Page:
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Composition courses at UNC intimate and successful

	Trinity Velez works in Hill Hall on her latest composition, a complex, eight-voice choral piece. Velez hopes to eventually work in Hollywood composing film scores.

Trinity Velez works in Hill Hall on her latest composition, a complex, eight-voice choral piece. Velez hopes to eventually work in Hollywood composing film scores.

Trinity Velez can imagine herself actually going to Hollywood from here.

“I feel like I’m on the right track now that I transferred to UNC,” said Velez, who transferred from the University of the Sciences in Philadelphia after her freshman year. Velez said she hopes to write music for film scores.

She is one of few students studying composition at the UNC Music Department. For many of these student composers, writing music comes naturally.

“I wrote a song when I was in elementary school,” junior Ben Boecker said. “It was a piece for piano called ‘Swan’.”

Like Boecker, many student composers have had a passion for writing since childhood. But it wasn’t until studying at UNC that their innovation flourished.

The inspiration can be sudden. Alex Van Gils, a 2010 UNC graduate, remembers a time he procrastinated.

While writing a musical fanfare celebrating the opening of the Kenan Music Building with fellow composers at the University during his junior year, Van Gils had not found the time to fully develop his contribution.

“That night, I had a dream of a chord,” he said.

Such unexpected inspiration only hints at Van Gils’ — and a core group of UNC composers’ — dedication to music composition.

Boecker said he also found new inspiration from his composition classes.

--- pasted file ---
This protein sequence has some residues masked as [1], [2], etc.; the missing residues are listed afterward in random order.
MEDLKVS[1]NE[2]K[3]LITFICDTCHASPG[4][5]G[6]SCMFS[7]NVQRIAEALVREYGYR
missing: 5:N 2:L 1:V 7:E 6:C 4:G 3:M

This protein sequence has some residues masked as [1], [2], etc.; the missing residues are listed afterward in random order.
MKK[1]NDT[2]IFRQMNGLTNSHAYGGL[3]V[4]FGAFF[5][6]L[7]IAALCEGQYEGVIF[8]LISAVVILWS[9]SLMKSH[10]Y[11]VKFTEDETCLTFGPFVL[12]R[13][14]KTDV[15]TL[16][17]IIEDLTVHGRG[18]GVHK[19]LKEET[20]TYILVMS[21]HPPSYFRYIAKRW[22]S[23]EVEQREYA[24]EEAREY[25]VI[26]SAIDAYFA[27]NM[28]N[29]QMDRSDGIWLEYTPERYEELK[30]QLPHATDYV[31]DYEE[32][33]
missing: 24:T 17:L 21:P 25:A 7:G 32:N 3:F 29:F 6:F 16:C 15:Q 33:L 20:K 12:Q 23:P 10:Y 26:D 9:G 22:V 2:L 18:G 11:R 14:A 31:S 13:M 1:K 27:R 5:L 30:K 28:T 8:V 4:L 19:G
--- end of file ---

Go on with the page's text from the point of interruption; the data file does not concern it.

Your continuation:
“It is making something beautiful out of tools you would not normally use,” said Boecker.

Throughout their college career, the composers slowly build their own musical portfolio.

Each semester, they are encouraged to step out of their comfort zones, which often forces them to write for instruments they are unfamiliar with.

Not all of the students in the program intend to write music professionally.

“(The classes) really showed me what it means to be a composer in this day and age,” senior Jimmy Kylstra said.

While the futures for the composers vary, all said that they appreciate the skills, experiences and relationships they have gained from the intimate program.

“I wanted to be a professional composer, but that’s not an easy thing to do,” Kylstra said. The senior said that he plans to apply to law school.

And though some former students like Van Gils are still looking for work, the program is more about artistic development than quick job placement.

“I have started trying to think of myself as a professional composer,” said Van Gils. He is in the process of applying to graduate schools for composition.

Allen Anderson, a professor of music composition in the UNC Music Department, is also an integral part of the group of composers.

Classes are small, allowing for students to form close relationships and engage with one another’s music.

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“It forces them to make contact with colleagues,” Anderson said.

The composition classes expose students to both classical and modern, atonal music. There is also a strong focus on electronic music.

“There is a secret location (in the music building) with software and hardware dedicated to sound manipulation,” Anderson said.

The development of the classes and the growing innovation of the students has brought a fresh ingenuity to UNC, Boecker said.

“There is so much music creativity on our campus,” he said.

Contact the Arts Editor at artsdesk@unc.edu